The Fujifilm X20, introduced in January 2013, was a pretty impressive camera. With a 2/3" X-Trans sensor, relatively fast 28-112mm equivalent F2-2.8 lens, and a design that fitted right in with the company's other X-series models, it was a refreshing alternatives to other premium compacts.

While not a huge leap forward, Fujifilm's X30 has some noticeable changes, including a move from an optical to electronic viewfinder as well as adding an articulated LCD. The X30 also gains a ring around its lens for adjusting settings, as well as a dedicated movie record button. The 'guts' of the X30 remain the same, meaning that it has a 12MP X-Trans CMOS II sensor and EXR Processor II. One of our main complaints about the X20 - battery life - has been dramatically improved on the X30.

Fujifilm X30 key features

  • 12MP 2/3"-type X-Trans CMOS II sensor (8.8 x 6.6mm)
  • EXR Processor II
  • 28-112mm equiv. F2.0-2.8 lens with manual zoom adjustment
  • Hybrid (contrast + phase detection) autofocus system
  • ISO 100-3200, expandable to 12800 (JPEG only)
  • Six customizable buttons plus ring around lens
  • 2.36M dot OLED electronic viewfinder with 0.65x (equiv.) magnification
  • 3.0" 920k dot 3:2 tilting LCD
  • 12 fps continuous shooting
  • Addition of 'Classic Chrome' Film Simulation Mode
  • Built-in Wi-Fi including remote control from a smartphone or tablet
  • Full HD movie recording (1080/60p, 36Mbps bit rate), with built-in stereo microphone and external mic input

That's an impressive list of specs for a camera with an MSRP of $599. We've been using X-Trans sensors for a while now and have been impressed with their quality, though they don't tend to handle green tones terrible well. The EXR Processor II performs well, with snappy focusing and a fast burst mode. The only areas in which the camera feels sluggish are menu navigation and wake-from-sleep (which is slow on most Fujifilm cameras).

While a lot of people love their optical viewfinders, the one on the X20 wasn't terribly good. The X30 has a beautiful XGA OLED viewfinder that's quite large for this class. The rear LCD is also nice, and now has the ability to tilt upward by a little more than 90 degrees and downward by 45.

Fujifilm has expanded its selection of Film Simulation modes with the addition of 'Classic Chrome', which simulates the appearance of Kodachrome (though for licensing reasons, Fujifilm can't say that). The camera lets you bracket for film similation modes (among other things) and you can also change it using the in-camera Raw processor.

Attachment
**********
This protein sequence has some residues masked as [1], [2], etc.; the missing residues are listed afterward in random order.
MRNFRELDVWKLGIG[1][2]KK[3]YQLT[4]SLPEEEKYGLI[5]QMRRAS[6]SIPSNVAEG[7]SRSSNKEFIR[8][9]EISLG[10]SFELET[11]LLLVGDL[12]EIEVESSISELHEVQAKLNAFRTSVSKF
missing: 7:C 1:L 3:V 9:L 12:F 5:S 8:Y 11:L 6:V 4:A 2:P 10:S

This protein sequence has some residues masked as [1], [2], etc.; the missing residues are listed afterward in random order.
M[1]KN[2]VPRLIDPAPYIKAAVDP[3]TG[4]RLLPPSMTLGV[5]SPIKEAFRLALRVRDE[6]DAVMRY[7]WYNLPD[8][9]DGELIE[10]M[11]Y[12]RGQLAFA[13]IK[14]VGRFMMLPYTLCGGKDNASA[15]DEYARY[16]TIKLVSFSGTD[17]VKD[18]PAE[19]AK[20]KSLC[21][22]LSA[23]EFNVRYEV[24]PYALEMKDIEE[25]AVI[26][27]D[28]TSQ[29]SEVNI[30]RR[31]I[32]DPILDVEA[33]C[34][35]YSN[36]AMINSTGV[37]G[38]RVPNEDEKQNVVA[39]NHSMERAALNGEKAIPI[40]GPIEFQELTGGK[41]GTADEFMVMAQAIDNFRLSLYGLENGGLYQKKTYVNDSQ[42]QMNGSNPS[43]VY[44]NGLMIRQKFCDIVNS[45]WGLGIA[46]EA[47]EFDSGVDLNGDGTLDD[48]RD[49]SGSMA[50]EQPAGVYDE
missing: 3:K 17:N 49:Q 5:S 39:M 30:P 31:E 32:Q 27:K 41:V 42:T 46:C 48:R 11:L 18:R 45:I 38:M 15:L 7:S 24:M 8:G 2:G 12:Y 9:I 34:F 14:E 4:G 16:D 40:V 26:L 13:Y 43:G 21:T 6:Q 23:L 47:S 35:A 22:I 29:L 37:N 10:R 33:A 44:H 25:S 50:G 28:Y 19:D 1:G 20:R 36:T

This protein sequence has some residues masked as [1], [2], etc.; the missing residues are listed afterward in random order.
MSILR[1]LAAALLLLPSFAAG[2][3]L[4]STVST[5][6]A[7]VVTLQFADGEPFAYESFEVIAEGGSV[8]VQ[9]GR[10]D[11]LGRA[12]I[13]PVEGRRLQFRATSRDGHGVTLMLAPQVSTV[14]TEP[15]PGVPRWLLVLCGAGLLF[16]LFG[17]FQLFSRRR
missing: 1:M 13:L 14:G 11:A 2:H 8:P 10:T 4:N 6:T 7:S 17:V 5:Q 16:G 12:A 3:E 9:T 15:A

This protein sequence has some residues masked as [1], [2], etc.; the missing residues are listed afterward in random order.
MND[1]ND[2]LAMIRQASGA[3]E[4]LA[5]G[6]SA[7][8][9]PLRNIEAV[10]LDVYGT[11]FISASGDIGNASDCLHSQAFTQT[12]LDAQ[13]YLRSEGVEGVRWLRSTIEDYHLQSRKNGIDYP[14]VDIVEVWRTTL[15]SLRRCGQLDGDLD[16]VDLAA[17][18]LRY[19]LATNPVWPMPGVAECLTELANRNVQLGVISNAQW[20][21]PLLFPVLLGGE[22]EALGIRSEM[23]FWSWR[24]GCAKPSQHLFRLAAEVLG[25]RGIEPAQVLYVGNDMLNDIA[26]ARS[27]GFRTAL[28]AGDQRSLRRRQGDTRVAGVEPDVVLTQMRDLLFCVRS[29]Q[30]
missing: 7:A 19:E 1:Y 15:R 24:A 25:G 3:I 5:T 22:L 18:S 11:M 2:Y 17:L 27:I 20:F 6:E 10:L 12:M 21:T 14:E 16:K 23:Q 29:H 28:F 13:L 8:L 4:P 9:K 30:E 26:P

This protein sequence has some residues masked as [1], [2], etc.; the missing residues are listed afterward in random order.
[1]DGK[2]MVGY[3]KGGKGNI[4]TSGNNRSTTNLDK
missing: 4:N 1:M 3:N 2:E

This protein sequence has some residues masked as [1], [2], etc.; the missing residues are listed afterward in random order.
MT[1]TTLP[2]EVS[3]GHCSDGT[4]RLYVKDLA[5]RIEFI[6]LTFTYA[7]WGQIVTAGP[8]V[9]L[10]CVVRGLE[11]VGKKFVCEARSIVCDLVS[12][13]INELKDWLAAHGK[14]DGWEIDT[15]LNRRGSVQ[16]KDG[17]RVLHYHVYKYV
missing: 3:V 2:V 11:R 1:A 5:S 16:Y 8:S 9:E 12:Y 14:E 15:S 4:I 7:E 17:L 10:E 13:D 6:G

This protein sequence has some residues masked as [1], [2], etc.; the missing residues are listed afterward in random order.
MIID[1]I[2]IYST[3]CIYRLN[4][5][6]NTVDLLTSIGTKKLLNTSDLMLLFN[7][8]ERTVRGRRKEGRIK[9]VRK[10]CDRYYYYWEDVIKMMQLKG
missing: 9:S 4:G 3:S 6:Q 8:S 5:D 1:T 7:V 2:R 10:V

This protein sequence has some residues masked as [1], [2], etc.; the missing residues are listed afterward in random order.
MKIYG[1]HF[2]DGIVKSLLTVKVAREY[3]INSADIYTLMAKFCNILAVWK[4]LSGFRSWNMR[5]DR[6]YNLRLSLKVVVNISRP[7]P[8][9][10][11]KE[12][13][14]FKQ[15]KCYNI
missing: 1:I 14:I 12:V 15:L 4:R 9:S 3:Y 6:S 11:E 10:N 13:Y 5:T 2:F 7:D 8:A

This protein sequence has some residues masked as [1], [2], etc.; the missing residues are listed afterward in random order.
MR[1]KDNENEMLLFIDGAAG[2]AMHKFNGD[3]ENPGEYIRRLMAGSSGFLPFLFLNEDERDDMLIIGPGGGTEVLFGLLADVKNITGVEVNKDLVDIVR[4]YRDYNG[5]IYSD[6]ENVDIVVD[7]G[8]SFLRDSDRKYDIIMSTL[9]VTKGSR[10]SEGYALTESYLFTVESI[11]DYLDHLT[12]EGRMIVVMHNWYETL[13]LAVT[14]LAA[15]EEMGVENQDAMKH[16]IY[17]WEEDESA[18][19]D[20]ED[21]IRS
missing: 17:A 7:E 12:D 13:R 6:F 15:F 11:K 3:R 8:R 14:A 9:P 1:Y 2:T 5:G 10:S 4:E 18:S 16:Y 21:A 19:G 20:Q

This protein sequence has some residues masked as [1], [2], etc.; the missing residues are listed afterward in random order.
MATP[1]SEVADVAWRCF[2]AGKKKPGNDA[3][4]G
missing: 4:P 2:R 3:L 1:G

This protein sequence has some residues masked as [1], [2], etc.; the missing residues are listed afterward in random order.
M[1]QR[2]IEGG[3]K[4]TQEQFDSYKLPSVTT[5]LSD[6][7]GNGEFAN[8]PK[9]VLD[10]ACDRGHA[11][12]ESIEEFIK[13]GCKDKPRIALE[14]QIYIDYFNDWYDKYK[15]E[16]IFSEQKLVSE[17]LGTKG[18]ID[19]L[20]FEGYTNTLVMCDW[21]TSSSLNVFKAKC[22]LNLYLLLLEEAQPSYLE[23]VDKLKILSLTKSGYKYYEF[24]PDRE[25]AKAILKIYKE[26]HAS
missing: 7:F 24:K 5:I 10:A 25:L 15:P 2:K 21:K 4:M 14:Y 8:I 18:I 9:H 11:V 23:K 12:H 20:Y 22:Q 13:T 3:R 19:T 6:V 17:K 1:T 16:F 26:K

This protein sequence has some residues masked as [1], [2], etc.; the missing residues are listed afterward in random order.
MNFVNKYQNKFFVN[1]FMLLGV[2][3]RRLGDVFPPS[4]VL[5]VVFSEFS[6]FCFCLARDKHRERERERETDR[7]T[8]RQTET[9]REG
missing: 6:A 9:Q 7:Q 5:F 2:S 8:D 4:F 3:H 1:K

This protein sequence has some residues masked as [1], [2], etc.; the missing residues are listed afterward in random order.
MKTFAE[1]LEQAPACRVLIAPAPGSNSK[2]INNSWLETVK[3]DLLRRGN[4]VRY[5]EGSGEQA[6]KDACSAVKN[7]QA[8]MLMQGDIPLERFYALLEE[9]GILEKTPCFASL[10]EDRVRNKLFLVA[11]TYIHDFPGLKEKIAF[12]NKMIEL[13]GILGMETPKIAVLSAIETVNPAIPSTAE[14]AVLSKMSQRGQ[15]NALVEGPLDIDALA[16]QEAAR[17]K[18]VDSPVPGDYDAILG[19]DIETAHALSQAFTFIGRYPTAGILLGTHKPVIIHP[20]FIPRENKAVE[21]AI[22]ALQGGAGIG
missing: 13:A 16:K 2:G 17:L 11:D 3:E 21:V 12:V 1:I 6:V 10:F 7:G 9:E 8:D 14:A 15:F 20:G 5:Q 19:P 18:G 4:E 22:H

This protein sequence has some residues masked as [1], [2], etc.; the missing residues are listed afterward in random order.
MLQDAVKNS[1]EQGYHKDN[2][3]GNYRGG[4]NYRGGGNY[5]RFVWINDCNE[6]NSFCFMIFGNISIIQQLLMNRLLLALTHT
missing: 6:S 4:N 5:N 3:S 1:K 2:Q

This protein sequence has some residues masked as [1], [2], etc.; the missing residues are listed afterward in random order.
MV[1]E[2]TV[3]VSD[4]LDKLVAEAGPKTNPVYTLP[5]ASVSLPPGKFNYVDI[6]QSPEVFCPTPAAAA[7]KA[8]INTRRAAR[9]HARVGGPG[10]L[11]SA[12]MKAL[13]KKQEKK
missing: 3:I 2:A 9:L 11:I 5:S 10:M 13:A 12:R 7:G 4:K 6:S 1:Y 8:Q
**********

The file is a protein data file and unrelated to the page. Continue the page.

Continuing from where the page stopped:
One final addition is Wi-Fi, which is nearly standard on enthusiast cameras in 2014. Using the Fujifilm Camera Remote app you can control the camera, download photos, or add location data from your smartphone.

Specs compared

The table below gives you a quick look at the differences between the X20 and X30:

Fujifilm X20
Fujifilm X30
Effective resolution
12.0 Megapixel
EXR Processor II
Lens focal range
28-112mm equiv.
Lens maximum aperture
Control ring around lens
LCD design
Tilting (~90 up/45 down)
LCD size (resolution)
2.8" (460k dot)
3.0" (920k dot)
Viewfinder coverage
Continuous shooting
12 fps
Max video resolution
External mic input
Wired remote input
Battery life (CIPA)
270 shots
470 shots

We've already covered most of those, but it's worth noting just how much better battery life is on the X30. At the time of publication, the X30 has the best battery life of any enthusiast compact.

Equivalent Aperture

Below is a look at how the X30's 2/3" sensor and fast lens affect depth-of-field and (potentially) image quality:

The above chart shows the changes in 35mm equivalent aperture as the equivalent focal length increases. This chart allows you to see the effect of the different aperture and lens ranges, taking into account the different sensor sizes. The X30 starts out with most of the inexpensive enthusiast compacts and stays neck and neck with the Olympus XZ-2. This is interesting, as it shows how the larger sensor of the X30 and faster lens of the XZ-2 cancel each other out. The more expensive cameras G1 X II and RX100 III have an advantage throughout their focal range, though the RX100 II falls behind the X30 at around 60mm.

So what does this all mean? Simply put, it means that the X30 allows for shallower depth-of-field than the cameras that are 'above it' on the chart and, more appropriately here, vice versa. One could also make the assumption that the X30 will have pretty good low light performance unless compared to a couple of more expensive models.

Pricing and Accessories

The X30 will be available in black and silver

The X30 will be available in black or silver/black at a price of $599.95. Available accessories include a leather case, lens hood and protective filter, various external flashes, and an external mic.